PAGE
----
by cheri block
In the yoga studio last Tuesday evening, I moved to a new location—the front row.
My mindset went like this: I must displace the large Czech women who like to dominate that front row.
My strategy will be simple: arrive earlier than they and unroll my green mat directly in front of the teacher. Upon arrival, they may be so engrossed in discussing Mosel glass and Pilsner Urquell that they will not notice the coup of one about to happen.
My tactics will be sneaky: unfurl my mat and stake out my territory. Then, close my eyes and begin limbering up, pretending to be lost in the State of Flexibility. Down, my spine bends to my thighs: up, my arms stretch in a salute to my toes. Sweeping to the east, my salute continues. I am not thinking about the Czech Republic, about the old Czechoslovakia, about tall handsome young men and large breasted (from the beer) Czech women.
The door to the Om Studio opens without warning.
They arrive in a dominant way. In a yoga studio, dominance can be asserted by talking too loudly or laughing or taking the names of the yoga sutras in vain or discussing whether a Lara Bar is more flavorful than a Clif Bar. This they did. In Czech, of course.
I continued my meditation but in truth, I unsoftened my eyes to glimpse their march into my space.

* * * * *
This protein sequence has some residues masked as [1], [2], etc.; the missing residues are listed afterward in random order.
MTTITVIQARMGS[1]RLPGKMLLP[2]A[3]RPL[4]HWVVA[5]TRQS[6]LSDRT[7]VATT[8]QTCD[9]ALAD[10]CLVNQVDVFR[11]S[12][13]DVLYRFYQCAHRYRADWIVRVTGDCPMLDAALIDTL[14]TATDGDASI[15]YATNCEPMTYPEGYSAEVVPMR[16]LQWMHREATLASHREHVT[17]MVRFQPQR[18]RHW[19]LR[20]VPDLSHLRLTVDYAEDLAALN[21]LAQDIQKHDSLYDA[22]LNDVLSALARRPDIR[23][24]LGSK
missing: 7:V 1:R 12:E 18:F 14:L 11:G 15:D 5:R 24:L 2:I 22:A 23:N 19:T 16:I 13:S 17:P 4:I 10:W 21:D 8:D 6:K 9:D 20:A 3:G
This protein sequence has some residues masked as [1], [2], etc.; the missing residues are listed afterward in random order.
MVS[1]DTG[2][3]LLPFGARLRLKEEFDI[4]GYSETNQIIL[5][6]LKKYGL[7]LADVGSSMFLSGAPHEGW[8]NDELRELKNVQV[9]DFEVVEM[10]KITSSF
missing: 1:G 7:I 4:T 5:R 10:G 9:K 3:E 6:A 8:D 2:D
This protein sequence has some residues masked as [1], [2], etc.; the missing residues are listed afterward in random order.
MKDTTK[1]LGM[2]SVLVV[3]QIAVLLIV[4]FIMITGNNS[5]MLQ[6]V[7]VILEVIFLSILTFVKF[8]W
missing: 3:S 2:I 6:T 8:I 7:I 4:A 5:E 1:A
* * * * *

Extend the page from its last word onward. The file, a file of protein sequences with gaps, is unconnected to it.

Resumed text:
They were not deterred by the castle my body had become, as they infiltrated the territory they had staked out eight weeks ago.
In a power play, they flanked me, boxing me in between them.
And then they began their talk, in Czech of course.
“Кто она думает, что она? (Who does she think she is?) questioned the big one, looking at me like an East German backstroker in the next lane.
“Она – маленький человек, легко над которым доминируют,” (She is a small person, easily dominated), answered her friend.
I closed my eyes and focused on my breath, inhaling while making space for my lungs and then exhaling while shrinking my waist to my navel.
Then, listening to them solve the problems of the yoga studio in their language, it hit me.
“В следующий раз, сделайте, поскольку мы сделали в 1947: движение в ее место. Конечно ее циновка станет серой, (Next time, do as we did in 1947: move into her space. Surely her mat will turn gray)” the older one asserted.
Olga and Irina are not Czech! They are Russian.